The MoJ has today published their response to the Lammy Review, which can be viewed here.

CET welcome the vision document compiled for the Secretary of State by the MoJ Secure Schools project team, part of the MoJ’s Offender Reform and Commissioning Group.  Campus welcome our involvement in the thinking and development of this vision and see  ourselves as part of the spectrum of provision linking secure and community provisions.
At the heart of our vision are our desired outcomes/targets
  • Educational attainment and progression
  • Health and wellbeing
  • Reducing offending

Andrew Morley, CET Chair

We welcome David Lammy’s report.  It confirms what many working in and around the criminal justice system have suspected about discrimination and bias; but his analysis, and critically his recommendations, provide the basis for action.  The Campus works with young people who have had contact with the criminal justice system and have for some time championed the role of education in providing young people with the opportunities and skills to break away from offending.  We are therefore particularly interested in the recommendation around deferring prosecutions to allow for an intervention.  David is to be congratulated for his work on this and we call on Government to action his recommendations.

Andrew Morley, Chair, Campus Educational Trust

The full report is available here.

A version of this article first appeared in TES in September 2017 and argues that the current state of Youth Custody makes the need to develop new approaches to Youth Justice more urgent than ever.  It says that the Government’s intention to place education at the heart of youth justice is right, but action to deliver this is taking too long.  It highlights work being taken forward by the Campus Educational Trust replicating the Virtual Head Teacher function for Looked after Children to Young Offenders and suggests that this could provide a quicker impact at a lower cost than Secure Schools.

Read the full article here


The Campus Educational Trust (CET) welcomes the Government’s commitment to place education at the heart of the Youth Justice System and is grateful to Charlie Taylor for engaging the Trust as part of his review.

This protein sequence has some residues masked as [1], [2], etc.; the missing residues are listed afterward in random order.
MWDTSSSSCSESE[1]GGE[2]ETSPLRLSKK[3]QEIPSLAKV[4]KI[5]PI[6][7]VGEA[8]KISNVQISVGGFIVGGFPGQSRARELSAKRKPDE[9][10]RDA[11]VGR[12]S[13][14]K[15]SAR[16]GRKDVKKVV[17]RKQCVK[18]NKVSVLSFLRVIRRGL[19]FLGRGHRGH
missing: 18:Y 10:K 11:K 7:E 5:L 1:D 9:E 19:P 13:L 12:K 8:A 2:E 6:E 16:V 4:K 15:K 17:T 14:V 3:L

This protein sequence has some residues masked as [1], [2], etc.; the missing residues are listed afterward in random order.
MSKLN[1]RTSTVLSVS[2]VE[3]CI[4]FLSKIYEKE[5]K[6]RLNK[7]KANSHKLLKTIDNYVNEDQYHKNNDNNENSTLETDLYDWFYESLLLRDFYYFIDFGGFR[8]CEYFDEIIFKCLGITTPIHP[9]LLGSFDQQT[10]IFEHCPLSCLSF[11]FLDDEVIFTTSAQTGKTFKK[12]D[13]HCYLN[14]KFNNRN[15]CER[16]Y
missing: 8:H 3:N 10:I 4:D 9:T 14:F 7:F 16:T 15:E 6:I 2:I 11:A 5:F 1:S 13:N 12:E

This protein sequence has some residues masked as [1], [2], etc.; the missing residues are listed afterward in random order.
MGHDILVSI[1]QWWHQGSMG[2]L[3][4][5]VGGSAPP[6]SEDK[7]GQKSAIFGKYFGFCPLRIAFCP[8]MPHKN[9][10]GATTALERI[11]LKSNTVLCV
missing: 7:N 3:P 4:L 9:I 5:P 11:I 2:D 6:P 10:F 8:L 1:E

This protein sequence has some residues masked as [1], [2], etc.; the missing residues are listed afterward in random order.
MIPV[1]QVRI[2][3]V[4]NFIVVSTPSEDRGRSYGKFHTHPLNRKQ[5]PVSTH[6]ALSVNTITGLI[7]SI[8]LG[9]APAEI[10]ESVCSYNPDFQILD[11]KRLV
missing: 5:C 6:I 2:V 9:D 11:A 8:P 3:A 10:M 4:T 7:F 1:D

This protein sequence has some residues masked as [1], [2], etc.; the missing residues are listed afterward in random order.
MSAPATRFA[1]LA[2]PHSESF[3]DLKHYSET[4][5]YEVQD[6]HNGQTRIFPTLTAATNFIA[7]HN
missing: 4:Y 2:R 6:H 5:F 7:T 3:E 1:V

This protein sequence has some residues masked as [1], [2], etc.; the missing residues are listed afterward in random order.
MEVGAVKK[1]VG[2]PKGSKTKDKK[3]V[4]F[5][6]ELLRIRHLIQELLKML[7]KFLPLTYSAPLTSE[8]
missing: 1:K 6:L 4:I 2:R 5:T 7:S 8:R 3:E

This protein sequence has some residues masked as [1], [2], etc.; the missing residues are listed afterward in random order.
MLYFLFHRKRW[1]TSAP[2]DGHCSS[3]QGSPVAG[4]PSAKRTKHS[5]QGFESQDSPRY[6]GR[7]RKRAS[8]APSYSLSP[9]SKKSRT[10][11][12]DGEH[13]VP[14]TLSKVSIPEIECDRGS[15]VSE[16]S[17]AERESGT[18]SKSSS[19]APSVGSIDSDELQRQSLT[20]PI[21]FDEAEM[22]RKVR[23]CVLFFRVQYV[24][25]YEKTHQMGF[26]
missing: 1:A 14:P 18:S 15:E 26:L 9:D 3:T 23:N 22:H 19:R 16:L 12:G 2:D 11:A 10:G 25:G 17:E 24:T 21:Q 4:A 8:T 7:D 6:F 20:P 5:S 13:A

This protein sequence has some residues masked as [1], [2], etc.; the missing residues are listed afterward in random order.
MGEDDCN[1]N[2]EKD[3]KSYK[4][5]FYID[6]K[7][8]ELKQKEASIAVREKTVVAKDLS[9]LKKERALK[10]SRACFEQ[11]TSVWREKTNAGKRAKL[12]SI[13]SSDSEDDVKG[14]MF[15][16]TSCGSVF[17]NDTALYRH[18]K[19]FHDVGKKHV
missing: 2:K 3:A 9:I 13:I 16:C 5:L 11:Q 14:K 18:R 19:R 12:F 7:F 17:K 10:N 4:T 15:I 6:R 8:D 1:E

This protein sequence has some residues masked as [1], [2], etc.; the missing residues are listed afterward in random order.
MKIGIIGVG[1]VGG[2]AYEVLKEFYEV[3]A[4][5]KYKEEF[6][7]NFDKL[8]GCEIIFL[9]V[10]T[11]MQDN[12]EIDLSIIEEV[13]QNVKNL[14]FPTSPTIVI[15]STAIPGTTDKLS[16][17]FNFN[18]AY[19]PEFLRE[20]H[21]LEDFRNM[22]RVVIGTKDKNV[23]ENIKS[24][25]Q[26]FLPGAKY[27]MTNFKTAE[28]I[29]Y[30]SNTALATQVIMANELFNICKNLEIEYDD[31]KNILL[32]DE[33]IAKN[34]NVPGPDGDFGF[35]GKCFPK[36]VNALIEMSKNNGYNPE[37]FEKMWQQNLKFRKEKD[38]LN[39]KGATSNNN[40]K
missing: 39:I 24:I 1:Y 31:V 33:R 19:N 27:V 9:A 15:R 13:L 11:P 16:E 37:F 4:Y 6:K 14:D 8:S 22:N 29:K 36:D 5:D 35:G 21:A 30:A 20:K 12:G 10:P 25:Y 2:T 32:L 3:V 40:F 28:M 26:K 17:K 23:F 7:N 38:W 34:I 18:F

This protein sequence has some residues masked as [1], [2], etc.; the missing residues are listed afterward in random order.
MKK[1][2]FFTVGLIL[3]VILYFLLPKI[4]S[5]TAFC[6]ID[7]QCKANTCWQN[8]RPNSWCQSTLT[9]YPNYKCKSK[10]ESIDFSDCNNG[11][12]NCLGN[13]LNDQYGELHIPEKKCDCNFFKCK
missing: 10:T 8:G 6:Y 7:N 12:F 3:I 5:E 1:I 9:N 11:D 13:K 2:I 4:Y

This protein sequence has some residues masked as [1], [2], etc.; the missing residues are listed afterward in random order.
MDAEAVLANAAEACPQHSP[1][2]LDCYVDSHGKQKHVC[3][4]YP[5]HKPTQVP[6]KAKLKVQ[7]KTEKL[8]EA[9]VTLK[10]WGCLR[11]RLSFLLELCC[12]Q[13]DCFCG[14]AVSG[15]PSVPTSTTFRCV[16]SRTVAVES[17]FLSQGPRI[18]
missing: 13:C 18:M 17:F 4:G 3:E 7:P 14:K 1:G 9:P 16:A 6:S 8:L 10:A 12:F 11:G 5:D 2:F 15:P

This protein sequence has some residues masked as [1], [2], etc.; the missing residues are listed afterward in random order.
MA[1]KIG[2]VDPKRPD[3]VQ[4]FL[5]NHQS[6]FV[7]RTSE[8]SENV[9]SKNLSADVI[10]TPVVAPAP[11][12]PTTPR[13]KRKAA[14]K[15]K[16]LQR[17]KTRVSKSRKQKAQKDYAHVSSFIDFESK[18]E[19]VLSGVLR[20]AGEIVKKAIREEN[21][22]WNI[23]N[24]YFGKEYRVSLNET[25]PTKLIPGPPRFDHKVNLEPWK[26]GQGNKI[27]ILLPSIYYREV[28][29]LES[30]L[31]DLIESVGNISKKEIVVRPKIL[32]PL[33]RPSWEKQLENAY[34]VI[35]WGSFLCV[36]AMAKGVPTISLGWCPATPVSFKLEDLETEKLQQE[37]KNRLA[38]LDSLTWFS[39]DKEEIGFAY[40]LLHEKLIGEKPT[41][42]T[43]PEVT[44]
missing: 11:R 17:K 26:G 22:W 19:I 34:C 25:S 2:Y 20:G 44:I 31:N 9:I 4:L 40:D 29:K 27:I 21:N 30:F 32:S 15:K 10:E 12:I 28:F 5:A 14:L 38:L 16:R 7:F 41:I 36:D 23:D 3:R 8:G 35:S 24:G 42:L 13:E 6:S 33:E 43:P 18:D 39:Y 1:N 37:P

The CET has long made the case that education can be transformational for some young people in helping them break with their offending behavior and provide the opportunities to improve their life chances.

We will follow the development of the Secure Schools with interest and whilst recognizing the challenges stand by to support this by sharing the experience we have gained in developing the Campus Model.

Andrew Morley, Chair of the Campus Educational Trust commenting on the Secure Schools proposal said:

‘We welcome the focus on education but any education provision in custody, including the proposed Secure Schools, has to be seen in the context of the young person’s educational career.

Continuity of provision and effective handover to and from custodial educators will be essential in supporting and maintaining any progress made whilst in custody.

The Campus could play a key role in providing this continuity by providing step down provision for young people coming out of Secure Schools.’

The developing consensus around the importance of education in youth justice provides a real opportunity to make progress in reducing the high rates of youth reoffending.

The CET looks forward to working with local and national partners in bringing about a vision of better life chances for those young people in contact with the justice system who do not have settled education or training placements.

This will not only make our communities safer but also provide opportunities for young people who in many cases have been left behind in educational and well-being measures.



Andrew Morley, Chair of CET –

Graham Robb, Executive Director of CET –